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Betsy Speicher

Sarah Bernhardt bio-pic?

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You wrote that you have "begun writing a bio-pic about the great French actress, Sarah Bernhardt."

Why did you decide on Bernhardt?

How does your approach to the subject compare to that of "Sense of Life?"

Do you know if Ayn Rand ever expressed an opinion of Bernhardt?

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Betsy,

I’m sorry for taking so long to respond to your questions. It’s been a busy couple of weeks!

I first encountered Sarah Bernhardt when I was 12 years old. I was in the school library one day looking for someone interesting to write a book report about. Purely by accident, I came across a biography about the “Divine Sarah.” (This was right before I discovered Ayn Rand and quite some time before I thought of pursuing a career in theater or film.) I was immediately taken with Bernhardt’s life, simultaneously struck by her fortitude in the face of great opposition and her magnificent success as an actress and businesswoman. Mesmerized, I read the biography straight through in one sitting. Since, for some reason, we were not allowed to remove certain books from the library at the time, I had to go back again and again to re-read the biography. I simply wanted to relive the great moments in Bernhardt’s life, a life that I thought was more amazing than anything I had ever heard about before.

Abandoned by her mother as a child and brought up in a convent, she had a rage to be noticed and not to be taken for granted. She never took “no” for an answer and never allowed anyone to dismiss her. She simply refused not to be taken seriously. As an actress, she was often plagued by stage fright. But a rage within her always came to her rescue and resulted in an uncanny passion to “go on,” no matter what. Whenever ridicule or fear threatened to defeat her, she mustered a powerful determination to prove all those who doubted her or wished her to fail wrong. Above anything else, she had a confidence in her ability to move an audience to the extreme heights and depths of human emotion. She was a passionate valuer, and she flung love at her family, her lovers and audiences alike with the ardor of a warrior. A tenacious and industrious spirit, she had a great admiration for art and for human achievement (she directly supported the making of films when the art form was still in its infancy). Coming into her own in the late 1800s, she operated in a man’s world as an equal and fought to be accepted on her own terms, creating nothing less than a spectacular career in the process. She performed many tours all over the world (including Europe, America and Asia), traveling great distances to reach her public (which was unheard of at the time). Adored by audiences everywhere, Victor Hugo requested that she alone play the leads in his plays, Ruy Blas and Hernani. She even played young male heroes while in her late seventies. And all this in spite of the fact that she had to perform immobile on the stage for the last seven years of her life (due to having one of her legs amputated after a backstage fall and an injury to her knee resulted in gangrene). She was a strong woman by any standards, and achieved worldwide fame despite often being criticized by her peers and the society at large.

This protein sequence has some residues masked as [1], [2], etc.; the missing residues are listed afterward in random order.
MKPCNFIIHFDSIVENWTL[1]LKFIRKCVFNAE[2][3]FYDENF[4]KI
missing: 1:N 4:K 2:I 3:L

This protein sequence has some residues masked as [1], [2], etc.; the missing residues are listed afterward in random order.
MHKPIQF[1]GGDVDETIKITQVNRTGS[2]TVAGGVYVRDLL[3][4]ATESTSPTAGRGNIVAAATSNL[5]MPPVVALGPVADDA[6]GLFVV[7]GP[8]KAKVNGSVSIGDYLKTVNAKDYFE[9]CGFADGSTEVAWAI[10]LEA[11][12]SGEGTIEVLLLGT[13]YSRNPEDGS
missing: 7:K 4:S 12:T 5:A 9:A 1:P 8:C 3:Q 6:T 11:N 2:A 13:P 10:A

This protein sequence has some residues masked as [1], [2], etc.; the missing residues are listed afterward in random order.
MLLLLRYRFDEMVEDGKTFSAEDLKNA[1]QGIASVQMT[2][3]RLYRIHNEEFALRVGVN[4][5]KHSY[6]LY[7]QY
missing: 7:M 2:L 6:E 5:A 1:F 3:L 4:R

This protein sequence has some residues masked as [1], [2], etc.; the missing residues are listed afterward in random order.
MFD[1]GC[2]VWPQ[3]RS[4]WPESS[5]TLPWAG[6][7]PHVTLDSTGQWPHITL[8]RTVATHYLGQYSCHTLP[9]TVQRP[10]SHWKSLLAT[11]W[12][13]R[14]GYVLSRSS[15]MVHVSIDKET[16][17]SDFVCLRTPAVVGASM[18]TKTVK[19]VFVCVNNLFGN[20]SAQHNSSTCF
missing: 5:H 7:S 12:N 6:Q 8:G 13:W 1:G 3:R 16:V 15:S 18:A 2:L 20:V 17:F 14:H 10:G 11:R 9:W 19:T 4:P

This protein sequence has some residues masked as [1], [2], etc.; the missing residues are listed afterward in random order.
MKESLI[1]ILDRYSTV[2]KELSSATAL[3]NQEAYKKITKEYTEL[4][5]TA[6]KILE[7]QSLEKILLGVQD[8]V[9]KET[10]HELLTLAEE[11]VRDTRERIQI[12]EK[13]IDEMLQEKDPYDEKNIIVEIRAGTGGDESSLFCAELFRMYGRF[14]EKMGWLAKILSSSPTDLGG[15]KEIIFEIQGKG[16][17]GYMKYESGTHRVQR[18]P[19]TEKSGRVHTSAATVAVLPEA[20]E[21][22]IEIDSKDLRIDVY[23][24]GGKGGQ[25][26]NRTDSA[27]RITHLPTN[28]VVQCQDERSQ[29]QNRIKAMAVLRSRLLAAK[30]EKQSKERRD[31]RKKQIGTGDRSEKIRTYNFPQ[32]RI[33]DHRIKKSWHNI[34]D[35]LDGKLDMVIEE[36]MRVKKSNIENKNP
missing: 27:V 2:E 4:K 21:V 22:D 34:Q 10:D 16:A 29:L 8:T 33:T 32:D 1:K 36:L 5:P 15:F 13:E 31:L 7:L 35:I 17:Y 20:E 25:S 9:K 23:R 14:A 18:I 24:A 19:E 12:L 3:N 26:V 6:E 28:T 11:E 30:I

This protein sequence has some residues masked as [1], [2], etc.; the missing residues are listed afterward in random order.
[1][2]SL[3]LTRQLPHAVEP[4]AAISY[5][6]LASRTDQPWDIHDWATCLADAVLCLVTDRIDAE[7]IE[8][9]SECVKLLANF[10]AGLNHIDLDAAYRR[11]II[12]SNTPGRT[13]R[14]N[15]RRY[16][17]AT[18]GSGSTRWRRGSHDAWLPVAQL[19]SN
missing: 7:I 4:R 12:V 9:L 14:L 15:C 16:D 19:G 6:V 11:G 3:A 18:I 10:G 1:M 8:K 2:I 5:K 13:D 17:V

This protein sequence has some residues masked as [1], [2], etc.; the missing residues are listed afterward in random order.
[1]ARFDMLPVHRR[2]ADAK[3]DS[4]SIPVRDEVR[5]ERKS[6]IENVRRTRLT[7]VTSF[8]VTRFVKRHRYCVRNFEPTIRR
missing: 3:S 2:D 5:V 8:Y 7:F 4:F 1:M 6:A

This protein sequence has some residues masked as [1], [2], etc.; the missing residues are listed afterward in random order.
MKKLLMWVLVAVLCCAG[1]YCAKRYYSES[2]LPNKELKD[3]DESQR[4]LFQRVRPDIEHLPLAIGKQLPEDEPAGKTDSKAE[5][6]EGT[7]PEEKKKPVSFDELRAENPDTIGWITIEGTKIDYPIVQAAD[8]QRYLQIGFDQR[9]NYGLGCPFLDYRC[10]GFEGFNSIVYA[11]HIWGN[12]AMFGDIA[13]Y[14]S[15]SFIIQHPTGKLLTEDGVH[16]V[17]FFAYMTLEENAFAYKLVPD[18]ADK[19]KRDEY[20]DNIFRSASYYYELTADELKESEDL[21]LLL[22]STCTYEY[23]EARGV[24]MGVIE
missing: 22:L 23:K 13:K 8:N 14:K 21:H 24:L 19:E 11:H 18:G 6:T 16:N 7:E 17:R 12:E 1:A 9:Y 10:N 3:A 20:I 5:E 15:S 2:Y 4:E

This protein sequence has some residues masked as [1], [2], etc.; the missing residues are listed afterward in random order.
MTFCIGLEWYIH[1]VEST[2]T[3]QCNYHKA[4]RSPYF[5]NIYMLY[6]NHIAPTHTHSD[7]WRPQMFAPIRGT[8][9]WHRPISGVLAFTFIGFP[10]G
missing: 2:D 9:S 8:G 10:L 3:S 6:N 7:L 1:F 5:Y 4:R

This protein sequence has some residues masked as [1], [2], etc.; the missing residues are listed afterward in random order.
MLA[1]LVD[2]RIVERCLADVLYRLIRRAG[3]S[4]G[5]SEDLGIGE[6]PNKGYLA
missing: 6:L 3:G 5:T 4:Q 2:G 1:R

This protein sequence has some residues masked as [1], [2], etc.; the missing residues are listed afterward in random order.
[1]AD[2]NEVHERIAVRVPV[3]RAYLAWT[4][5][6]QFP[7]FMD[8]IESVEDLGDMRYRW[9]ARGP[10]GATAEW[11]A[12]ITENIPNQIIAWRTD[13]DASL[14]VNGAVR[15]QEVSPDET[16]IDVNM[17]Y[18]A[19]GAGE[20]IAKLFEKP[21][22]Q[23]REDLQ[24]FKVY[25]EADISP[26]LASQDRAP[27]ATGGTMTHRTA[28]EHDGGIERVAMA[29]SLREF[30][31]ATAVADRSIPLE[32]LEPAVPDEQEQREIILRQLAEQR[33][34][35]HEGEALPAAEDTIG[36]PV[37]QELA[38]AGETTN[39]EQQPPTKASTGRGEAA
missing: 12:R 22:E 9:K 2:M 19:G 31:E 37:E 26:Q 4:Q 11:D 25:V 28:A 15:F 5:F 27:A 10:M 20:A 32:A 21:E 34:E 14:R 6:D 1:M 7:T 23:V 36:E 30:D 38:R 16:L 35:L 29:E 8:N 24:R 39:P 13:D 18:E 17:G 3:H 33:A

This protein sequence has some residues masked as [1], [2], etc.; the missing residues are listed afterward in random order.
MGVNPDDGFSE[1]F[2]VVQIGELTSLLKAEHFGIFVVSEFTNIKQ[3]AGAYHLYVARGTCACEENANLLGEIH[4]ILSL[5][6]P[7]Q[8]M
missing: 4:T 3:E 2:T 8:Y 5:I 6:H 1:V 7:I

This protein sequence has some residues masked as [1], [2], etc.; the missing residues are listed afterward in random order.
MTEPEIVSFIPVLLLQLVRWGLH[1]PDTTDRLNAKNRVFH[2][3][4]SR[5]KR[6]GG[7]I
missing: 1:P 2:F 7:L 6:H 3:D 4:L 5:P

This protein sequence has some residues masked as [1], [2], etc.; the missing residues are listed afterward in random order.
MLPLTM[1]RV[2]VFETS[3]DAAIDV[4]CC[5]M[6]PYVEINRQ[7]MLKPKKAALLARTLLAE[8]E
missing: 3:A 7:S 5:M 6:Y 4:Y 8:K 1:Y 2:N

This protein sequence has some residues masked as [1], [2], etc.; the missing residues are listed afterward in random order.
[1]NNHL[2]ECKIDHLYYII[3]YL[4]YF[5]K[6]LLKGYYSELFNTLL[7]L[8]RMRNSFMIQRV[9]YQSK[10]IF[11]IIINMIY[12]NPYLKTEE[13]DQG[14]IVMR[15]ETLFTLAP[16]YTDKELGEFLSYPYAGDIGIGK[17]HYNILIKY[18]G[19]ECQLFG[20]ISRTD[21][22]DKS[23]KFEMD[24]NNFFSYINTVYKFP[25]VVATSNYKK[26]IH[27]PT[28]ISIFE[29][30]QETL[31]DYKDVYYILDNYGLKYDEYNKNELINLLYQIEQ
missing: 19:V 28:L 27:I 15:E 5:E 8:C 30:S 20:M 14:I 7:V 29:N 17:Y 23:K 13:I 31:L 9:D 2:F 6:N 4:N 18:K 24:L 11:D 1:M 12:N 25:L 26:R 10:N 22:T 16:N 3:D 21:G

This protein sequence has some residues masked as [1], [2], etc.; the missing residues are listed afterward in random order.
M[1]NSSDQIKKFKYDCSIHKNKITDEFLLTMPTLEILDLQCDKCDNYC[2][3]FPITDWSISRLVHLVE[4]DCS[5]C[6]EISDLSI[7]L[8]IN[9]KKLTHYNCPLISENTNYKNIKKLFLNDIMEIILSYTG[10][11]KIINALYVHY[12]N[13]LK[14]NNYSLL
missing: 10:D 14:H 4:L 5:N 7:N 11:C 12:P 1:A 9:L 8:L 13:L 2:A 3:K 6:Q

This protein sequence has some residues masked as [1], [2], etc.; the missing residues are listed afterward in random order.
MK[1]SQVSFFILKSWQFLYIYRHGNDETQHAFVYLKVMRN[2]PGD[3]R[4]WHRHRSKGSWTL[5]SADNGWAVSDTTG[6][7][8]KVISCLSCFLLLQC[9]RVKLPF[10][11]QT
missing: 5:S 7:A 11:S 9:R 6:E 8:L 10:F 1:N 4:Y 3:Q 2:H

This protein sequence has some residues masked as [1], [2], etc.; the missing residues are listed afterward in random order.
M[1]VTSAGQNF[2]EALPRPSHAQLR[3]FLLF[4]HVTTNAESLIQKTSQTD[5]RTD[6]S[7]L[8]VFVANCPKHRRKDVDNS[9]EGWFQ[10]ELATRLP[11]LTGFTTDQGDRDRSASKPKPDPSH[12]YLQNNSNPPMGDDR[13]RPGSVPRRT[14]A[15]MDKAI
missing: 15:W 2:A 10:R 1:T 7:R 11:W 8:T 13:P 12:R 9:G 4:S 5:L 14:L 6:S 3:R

Whenever she was criticized, she said, "Yes, yes, I should do it again, quand même, in spite of everything, if they dared me again! And I shall always do what I want to do!” Quand même! (“in spite of everything and everyone”) was her motto—and it was how she approached every performance and business endeavor she engaged in. Although her stage performances are lost forever, her acting legacy is still written about to this day. It was this indelible impression that Sarah Bernhardt made on audiences that has stood the test of time and made her name synonymous with “dramatic” acting. (It was only much later that “Sarah Bernhardt” grew into an adjective to describe anyone who was over-acting--an unfounded description of her legacy and a misnomer).